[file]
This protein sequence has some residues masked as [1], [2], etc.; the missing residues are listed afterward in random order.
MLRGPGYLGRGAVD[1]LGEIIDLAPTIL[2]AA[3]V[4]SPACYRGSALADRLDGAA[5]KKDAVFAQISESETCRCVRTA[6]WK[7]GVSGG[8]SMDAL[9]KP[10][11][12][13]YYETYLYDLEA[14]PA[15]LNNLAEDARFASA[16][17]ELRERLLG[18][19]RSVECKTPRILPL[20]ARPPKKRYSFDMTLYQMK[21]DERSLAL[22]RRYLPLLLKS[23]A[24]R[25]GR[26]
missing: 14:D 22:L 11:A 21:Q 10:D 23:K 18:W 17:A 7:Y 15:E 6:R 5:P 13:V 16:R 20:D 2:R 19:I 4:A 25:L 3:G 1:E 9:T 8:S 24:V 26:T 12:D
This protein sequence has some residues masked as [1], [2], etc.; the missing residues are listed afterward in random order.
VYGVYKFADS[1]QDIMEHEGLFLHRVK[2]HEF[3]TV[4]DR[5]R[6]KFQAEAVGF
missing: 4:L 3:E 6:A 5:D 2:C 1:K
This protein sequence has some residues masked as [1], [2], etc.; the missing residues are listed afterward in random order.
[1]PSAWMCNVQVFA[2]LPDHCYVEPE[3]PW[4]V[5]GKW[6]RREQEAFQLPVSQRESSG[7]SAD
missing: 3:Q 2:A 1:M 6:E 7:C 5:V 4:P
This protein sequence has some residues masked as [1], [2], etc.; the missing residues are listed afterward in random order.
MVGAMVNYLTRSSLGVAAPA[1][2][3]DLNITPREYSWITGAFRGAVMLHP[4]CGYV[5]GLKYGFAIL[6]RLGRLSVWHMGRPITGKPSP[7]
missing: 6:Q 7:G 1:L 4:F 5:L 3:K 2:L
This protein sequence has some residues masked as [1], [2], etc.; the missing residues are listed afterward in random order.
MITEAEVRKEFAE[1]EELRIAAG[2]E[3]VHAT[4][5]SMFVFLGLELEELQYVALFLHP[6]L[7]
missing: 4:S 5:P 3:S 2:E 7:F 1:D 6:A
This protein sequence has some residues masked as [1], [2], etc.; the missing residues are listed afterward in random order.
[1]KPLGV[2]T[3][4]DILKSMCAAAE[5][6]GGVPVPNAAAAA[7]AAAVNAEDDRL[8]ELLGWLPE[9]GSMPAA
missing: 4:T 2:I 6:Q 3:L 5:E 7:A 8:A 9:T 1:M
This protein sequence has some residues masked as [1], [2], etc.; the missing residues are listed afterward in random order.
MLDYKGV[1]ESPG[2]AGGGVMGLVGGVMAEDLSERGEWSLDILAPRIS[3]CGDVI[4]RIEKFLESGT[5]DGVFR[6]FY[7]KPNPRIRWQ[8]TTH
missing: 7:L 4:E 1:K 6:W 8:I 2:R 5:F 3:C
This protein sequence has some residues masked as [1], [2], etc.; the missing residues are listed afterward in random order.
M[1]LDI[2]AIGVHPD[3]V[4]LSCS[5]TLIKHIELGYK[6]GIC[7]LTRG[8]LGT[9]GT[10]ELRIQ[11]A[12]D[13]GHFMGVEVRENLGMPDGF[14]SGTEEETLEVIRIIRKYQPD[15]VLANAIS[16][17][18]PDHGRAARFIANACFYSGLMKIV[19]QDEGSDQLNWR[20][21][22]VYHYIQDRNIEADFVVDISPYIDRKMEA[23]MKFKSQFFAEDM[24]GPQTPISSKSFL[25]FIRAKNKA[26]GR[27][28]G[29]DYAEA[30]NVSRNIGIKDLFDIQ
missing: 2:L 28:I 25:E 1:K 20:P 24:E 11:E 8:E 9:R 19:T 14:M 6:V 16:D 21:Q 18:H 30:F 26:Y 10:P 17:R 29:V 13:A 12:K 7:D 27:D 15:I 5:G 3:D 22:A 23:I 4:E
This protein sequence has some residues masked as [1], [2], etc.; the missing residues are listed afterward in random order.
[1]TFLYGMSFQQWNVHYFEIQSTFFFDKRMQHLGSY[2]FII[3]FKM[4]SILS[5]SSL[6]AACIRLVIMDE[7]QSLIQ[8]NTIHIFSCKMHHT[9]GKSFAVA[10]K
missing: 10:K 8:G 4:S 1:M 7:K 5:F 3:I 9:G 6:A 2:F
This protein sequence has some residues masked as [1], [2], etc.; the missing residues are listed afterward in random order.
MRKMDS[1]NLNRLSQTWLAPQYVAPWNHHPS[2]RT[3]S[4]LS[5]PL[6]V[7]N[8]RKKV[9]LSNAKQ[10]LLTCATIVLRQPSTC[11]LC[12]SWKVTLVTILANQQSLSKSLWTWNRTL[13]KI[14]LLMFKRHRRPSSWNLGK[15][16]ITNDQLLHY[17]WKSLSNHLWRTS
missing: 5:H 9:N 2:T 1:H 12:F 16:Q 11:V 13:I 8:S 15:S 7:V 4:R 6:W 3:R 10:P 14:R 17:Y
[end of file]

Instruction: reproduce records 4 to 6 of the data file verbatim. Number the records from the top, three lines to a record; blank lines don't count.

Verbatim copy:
This protein sequence has some residues masked as [1], [2], etc.; the missing residues are listed afterward in random order.
MVGAMVNYLTRSSLGVAAPA[1][2][3]DLNITPREYSWITGAFRGAVMLHP[4]CGYV[5]GLKYGFAIL[6]RLGRLSVWHMGRPITGKPSP[7]
missing: 6:Q 7:G 1:L 4:F 5:L 3:K 2:L
This protein sequence has some residues masked as [1], [2], etc.; the missing residues are listed afterward in random order.
MITEAEVRKEFAE[1]EELRIAAG[2]E[3]VHAT[4][5]SMFVFLGLELEELQYVALFLHP[6]L[7]
missing: 4:S 5:P 3:S 2:E 7:F 1:D 6:A
This protein sequence has some residues masked as [1], [2], etc.; the missing residues are listed afterward in random order.
[1]KPLGV[2]T[3][4]DILKSMCAAAE[5][6]GGVPVPNAAAAA[7]AAAVNAEDDRL[8]ELLGWLPE[9]GSMPAA
missing: 4:T 2:I 6:Q 3:L 5:E 7:A 8:A 9:T 1:M